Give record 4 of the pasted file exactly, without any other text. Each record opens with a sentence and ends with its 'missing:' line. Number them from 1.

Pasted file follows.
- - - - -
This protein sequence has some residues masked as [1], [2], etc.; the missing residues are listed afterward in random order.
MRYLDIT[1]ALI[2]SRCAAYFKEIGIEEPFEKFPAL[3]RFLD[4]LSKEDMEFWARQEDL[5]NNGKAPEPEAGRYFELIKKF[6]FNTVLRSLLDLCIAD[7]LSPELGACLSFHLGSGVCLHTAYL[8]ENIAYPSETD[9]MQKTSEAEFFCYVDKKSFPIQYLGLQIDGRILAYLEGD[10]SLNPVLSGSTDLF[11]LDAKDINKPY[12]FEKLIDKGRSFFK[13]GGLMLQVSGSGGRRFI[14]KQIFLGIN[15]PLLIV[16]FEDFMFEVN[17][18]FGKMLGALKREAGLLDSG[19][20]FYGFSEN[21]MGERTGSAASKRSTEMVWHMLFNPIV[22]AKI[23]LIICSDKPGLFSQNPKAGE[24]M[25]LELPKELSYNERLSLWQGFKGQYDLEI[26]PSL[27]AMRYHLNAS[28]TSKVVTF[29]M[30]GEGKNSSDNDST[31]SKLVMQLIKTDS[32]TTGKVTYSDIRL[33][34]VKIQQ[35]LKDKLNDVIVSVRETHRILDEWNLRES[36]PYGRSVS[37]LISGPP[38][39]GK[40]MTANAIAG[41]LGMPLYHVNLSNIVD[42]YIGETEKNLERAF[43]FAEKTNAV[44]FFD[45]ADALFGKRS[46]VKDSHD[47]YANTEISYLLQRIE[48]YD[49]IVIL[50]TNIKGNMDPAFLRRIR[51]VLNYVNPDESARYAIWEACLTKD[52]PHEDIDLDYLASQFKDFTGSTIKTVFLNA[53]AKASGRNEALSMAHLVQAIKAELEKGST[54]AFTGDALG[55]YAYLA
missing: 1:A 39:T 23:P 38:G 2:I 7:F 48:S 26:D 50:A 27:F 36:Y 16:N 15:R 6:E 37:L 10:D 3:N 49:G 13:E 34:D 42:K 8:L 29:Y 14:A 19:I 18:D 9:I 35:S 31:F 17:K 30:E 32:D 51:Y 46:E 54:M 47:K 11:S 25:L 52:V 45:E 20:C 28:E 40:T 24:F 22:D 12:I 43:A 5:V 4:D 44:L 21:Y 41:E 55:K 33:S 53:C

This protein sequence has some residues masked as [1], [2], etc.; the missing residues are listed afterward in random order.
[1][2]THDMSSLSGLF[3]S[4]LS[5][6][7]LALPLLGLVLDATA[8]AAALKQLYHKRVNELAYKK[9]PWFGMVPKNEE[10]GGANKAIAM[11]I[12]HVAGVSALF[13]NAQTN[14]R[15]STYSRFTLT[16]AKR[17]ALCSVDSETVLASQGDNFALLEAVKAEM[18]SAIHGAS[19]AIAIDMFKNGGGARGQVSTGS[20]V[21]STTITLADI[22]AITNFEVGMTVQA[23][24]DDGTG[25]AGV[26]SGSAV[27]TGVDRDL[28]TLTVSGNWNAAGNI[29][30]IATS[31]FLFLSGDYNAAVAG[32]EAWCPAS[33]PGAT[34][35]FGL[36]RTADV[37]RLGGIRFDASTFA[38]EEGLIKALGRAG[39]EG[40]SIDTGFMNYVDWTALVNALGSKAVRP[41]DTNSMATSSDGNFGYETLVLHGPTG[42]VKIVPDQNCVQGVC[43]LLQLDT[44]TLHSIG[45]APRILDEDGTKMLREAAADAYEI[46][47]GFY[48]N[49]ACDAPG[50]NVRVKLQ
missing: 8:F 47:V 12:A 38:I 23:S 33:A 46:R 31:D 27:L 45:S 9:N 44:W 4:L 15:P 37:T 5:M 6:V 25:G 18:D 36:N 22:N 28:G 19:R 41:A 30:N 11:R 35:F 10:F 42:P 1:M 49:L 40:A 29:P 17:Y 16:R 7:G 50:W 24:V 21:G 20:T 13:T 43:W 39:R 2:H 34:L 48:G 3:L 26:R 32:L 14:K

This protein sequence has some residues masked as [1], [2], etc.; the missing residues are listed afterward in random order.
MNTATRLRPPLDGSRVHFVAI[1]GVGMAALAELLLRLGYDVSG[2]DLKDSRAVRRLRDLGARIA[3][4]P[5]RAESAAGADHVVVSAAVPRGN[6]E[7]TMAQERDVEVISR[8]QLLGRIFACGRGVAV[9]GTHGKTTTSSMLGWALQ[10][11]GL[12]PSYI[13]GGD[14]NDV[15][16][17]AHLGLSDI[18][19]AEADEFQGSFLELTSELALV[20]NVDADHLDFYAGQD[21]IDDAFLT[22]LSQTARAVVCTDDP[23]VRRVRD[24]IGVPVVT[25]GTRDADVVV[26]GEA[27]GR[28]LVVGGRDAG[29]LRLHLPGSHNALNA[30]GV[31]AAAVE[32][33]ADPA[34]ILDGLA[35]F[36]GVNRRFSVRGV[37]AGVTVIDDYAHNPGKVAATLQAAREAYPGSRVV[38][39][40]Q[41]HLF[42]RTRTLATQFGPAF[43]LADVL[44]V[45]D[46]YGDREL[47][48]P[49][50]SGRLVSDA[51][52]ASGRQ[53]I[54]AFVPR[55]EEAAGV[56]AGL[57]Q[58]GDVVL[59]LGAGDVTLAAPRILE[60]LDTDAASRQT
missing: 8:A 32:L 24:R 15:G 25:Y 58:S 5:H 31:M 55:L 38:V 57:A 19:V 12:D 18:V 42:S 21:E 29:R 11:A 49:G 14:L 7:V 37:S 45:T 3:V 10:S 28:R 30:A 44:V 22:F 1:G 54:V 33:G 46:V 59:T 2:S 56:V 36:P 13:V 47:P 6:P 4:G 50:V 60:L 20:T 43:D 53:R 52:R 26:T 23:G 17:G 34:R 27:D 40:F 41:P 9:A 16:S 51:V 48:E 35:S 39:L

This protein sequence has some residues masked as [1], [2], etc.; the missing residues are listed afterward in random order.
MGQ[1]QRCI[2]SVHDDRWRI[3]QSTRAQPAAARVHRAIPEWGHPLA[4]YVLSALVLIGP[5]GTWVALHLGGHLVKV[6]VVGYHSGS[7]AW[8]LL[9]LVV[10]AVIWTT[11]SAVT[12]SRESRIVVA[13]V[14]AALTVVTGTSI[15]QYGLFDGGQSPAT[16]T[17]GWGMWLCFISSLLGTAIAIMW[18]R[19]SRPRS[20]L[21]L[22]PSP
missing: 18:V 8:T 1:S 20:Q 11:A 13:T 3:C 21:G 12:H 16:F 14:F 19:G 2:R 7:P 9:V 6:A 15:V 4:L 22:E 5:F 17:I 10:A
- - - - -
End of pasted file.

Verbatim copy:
This protein sequence has some residues masked as [1], [2], etc.; the missing residues are listed afterward in random order.
MGQ[1]QRCI[2]SVHDDRWRI[3]QSTRAQPAAARVHRAIPEWGHPLA[4]YVLSALVLIGP[5]GTWVALHLGGHLVKV[6]VVGYHSGS[7]AW[8]LL[9]LVV[10]AVIWTT[11]SAVT[12]SRESRIVVA[13]V[14]AALTVVTGTSI[15]QYGLFDGGQSPAT[16]T[17]GWGMWLCFISSLLGTAIAIMW[18]R[19]SRPRS[20]L[21]L[22]PSP
missing: 18:V 8:T 1:S 20:Q 11:A 13:T 3:C 21:G 12:H 16:F 14:F 19:G 2:R 7:P 9:V 6:A 15:V 4:L 22:E 5:F 17:I 10:A